that of his superiors that they unanimously declared they never saw any
one so perfectly divested of all self-will as was Modan.

He became abbot of Dryburgh and proved the maxim that no man can govern
others well unless his masters the art of obedience himself. He was
inflexible in maintaining discipline, but did so with winning sweetness
and charity. His prudence in providing instruction or reproof gave
pleasure, gained hearts, inspired love, and communicated the spirit of
every duty.

He also preached the faith at Stirling and other places near Forth,
especially, Falkirk, but frequently interrupted his apostolic
employments to retire among the craggy mountains of Dumbarton, where he
usually spent 30-40 days at once in prayer. He died at Alcluid (later
called Dunbritton, now Dumbarton) where he is venerated (Benedictines,
Husenbeth).


St. Aldate (Eldate) of Gloucester, England

5th century. Saint Aldate was a Briton who lived in western England and
became celebrated for his patriotism. He roused his countrymen to resist
the heathen invaders. He was bishop of Gloucester. Many churches have
his patronage (Benedictines).

Troparion of St Aldate tone 1
Through thy pious upbringing thou didst become a shining beacon of/ the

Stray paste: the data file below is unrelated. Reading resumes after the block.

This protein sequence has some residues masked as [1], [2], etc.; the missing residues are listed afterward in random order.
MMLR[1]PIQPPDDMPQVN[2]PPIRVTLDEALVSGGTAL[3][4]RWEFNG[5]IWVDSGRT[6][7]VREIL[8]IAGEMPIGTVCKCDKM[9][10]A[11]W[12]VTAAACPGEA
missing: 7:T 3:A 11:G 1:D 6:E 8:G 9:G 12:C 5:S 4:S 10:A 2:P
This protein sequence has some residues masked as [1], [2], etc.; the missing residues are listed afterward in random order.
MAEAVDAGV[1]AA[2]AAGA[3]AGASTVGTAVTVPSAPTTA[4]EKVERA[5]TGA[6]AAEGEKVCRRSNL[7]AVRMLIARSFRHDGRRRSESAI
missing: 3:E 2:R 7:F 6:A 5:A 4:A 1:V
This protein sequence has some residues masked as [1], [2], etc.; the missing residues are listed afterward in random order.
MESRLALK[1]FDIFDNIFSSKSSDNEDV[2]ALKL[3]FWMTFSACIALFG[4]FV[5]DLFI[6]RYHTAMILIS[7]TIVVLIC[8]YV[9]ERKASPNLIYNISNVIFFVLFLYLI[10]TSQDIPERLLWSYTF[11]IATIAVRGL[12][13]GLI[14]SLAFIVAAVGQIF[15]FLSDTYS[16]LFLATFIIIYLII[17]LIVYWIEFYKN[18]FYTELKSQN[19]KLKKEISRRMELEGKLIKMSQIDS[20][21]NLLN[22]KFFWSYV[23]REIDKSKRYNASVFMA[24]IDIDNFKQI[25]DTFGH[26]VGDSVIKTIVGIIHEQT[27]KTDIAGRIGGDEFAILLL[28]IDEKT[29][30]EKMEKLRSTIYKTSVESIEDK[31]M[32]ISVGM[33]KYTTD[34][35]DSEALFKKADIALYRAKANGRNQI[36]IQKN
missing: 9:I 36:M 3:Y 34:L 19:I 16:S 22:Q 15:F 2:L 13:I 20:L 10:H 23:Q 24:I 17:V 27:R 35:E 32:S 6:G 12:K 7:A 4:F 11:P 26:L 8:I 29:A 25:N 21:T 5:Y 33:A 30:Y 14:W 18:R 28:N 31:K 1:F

Orthodox Faith,/ O Hierarch Aldate./ Wherefore, O Saint, intercede for
us that not straying from the true Faith,/ we may attain eternal
salvation.

Kontakion of St Aldate tone 2
As a torch of truth, a tower of strength, a bastion of Faith, O Martyr
Hierarch Aldate,/ thou art the adornment of Gloucester, the joy of all
our nation and most worthy of all praise.


St. Liephard, Bishop and Martyr
--
Died 649. An Englishman by birth, Saint Liephard may have been a bishop.
He accompanied King Cadwalla on a pilgrimage to Rome. Liephard was
killed near Cambrai on his return to England (Benedictines).


Sources:
=

Benedictine Monks of St. Augustine Abbey, Ramsgate.
(1966). The Book of Saints. NY: Thomas Y. Crowell.

Husenbeth, Rev. F. C., DD, VG (ed.). (1928). Butler's
Lives of the Fathers, Martyrs, and Other Principal Saints.
London: Virtue  Co.

For All the Saints:
http://www.saintpatrickdc.org/ss/ss-index.htm

An Alphabetical Index of the Saints of the West
http://www.orthodoxengland.btinternet.co.uk/saintsa.htm

These Lives are archived at:
http://groups.yahoo.com/group/celt-saints